Many artists with big ideas feel thwarted or confused as to how to get necessary funds. Have you dreamed of having a a catalog of your work? Do you wish to mount an exhibition in another city but don’t have money for travel? Is there an ambitious project on your list that requires significant monies for material or fabrication?
There are many avenues for securing funds for your art – there are grants from foundations, government or non-profit organizations, private donations, saving your own income. In recent years, crowdfunding – raising funds through small amounts of money from a large amount of people – has offered an alternative making raising money even easier and within the artist’s direct control rather than a jury or granting organization.
Hatchfund is a non-profit organization in the United States that gives hands on support for artists to fully fund their creative ideas. What’s different about Hatchfund is that all contributions are tax-deductible and their success rate is two to three times higher than other platforms due to their emphasis on support and education.
I had a nice Skype chat with Program Officer Stephany Campos, a who explains how it works.
How is HatchFund different?
• All the funds raised goes to the artist.
• A real life Project Manager works with each artist.
• More flexible than other crowd funding sites.
• A very high 78% success rate.
• Non-Profit so all donations are tax deductible.
More information can be found at
Please tell us in the comments section – what would YOU like money for as an artist?
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Are you aware of the thousands of grants for artists to fund their work?
Artist grants are offered all over the world to help support artists in the creation and sharing of their work.
Look for the list of resources for grants for individual artists at the end of this article.
Last month, I was in the process of applying for an artist grant. As often happens when doing administrative work, I found my initial flush of enthusiasm of the project diminished in the bureaucratic minutia of applying.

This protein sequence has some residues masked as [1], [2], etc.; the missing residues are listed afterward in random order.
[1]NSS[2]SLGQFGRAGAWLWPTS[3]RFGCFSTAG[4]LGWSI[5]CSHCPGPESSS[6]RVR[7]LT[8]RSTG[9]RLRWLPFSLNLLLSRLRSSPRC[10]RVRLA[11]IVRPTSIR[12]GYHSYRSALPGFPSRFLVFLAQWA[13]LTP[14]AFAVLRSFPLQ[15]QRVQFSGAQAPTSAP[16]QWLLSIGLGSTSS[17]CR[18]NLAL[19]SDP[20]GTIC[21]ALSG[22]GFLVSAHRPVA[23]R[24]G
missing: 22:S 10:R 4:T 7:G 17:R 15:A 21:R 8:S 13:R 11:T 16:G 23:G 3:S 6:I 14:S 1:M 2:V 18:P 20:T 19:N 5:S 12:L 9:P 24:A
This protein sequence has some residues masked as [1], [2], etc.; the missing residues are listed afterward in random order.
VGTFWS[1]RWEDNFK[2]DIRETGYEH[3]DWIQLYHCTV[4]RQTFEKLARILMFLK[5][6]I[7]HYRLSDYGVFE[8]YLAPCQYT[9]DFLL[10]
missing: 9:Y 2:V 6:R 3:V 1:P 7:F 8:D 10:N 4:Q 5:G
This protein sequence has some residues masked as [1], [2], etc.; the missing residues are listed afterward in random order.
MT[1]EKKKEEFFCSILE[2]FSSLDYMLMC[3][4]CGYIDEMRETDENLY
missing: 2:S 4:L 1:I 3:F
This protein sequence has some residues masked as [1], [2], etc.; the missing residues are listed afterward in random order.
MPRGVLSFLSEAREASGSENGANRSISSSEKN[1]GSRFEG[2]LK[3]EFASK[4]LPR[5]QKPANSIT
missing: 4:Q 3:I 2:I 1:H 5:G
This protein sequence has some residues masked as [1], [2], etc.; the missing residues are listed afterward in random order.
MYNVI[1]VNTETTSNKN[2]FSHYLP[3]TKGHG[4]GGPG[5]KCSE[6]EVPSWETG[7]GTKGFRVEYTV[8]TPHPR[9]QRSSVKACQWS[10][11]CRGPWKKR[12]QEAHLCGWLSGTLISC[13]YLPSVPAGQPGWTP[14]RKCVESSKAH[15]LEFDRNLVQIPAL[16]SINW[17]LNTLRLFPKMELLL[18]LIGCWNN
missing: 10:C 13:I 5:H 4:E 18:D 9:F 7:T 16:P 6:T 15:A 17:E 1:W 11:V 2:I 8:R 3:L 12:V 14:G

Has this every happened to you? You get all excited about an opportunity, only to lose steam part of the way through?
I created a video on the spot to share with you how I realigned myself with my purpose and vision to reinvigorate the application process.
Whether you are an emerging artist, a seasoned professional there are funding opportunities worth exploring.
Many are geared towards artists from a particular region. A great place to start is to your local arts council. Your municipality may have one or if you live in a smaller city or rural area, try your county, province or state arts council for opportunities. If you live in a smaller country, your national arts council or foundation may have excellent resources for you.
Getting started finding opportunities may be overwhelming at first. I recommend starting small.
If you are interested in learning more, make a 20 minute research appointment with yourself in your calendar for next week. This is something you can do after work some evening – even if you are too tired to go to your studio, committing a few minutes to finding opportunities to support yourself is a way you can demonstrate your commitment to yourself and gently nudge yourself along the path to playing a bit larger, stretching outside of your normal comfort zone.
It’s important not to get too bogged down. I find for myself, slow and steady wins the race. Setting aside small increments of time each day or each week works better for me than chaining myself to the computer for hours at a time.
If you find one you would like to apply for, write the deadline in your calendar and then schedule in weekly grant writing sessions for yourself so you have plenty of time to hone and edit your application.
If this is your first time, think of it as training for writing a grant. You will learn much in the process of putting together a proposal. This can then be edited and crafted for future proposals as well. Just the process of applying for a grant will encourage you to take your work seriously and think of yourself in a more professional context. It’s creating a bigger vision of yourself.
You may want to start a general search or you may narrow your search from the start. There are grants out there specifically for younger artists, mature artists, LGBT artists, artist of Latino, Native American, African-American descent, artist working in specific media, artists working with specific subject matter, etc.
What follows is a brief list of opportunities out there to get your started. Please share any additional opportunities you find with our whole community in the comments section below.
And as always leave questions or suggestions for future articles in the topics area below. Let me know how I can assist you!
The California Arts Council has a list of grants available to artists throughout the United States.
For artists in Minnesota and 5 boroughs of New York http://www.jeromefdn.org/apply/general-program
The Guggenheim Foundation offers one of the most prestigious grants in the United States for visual artists:
Pollack-Krasner Foundation: Grants to artists worldwide with demonstrable financial need and recognizable artistic merit
Creative Capital provides integrated financial and advisory support to artists pursuing adventurous projects in five disciplines: Emerging Fields, Film/Video, Literature, Performing Arts and Visual Arts.
From Fractured Atlas: A list of some grants with upcoming deadlines
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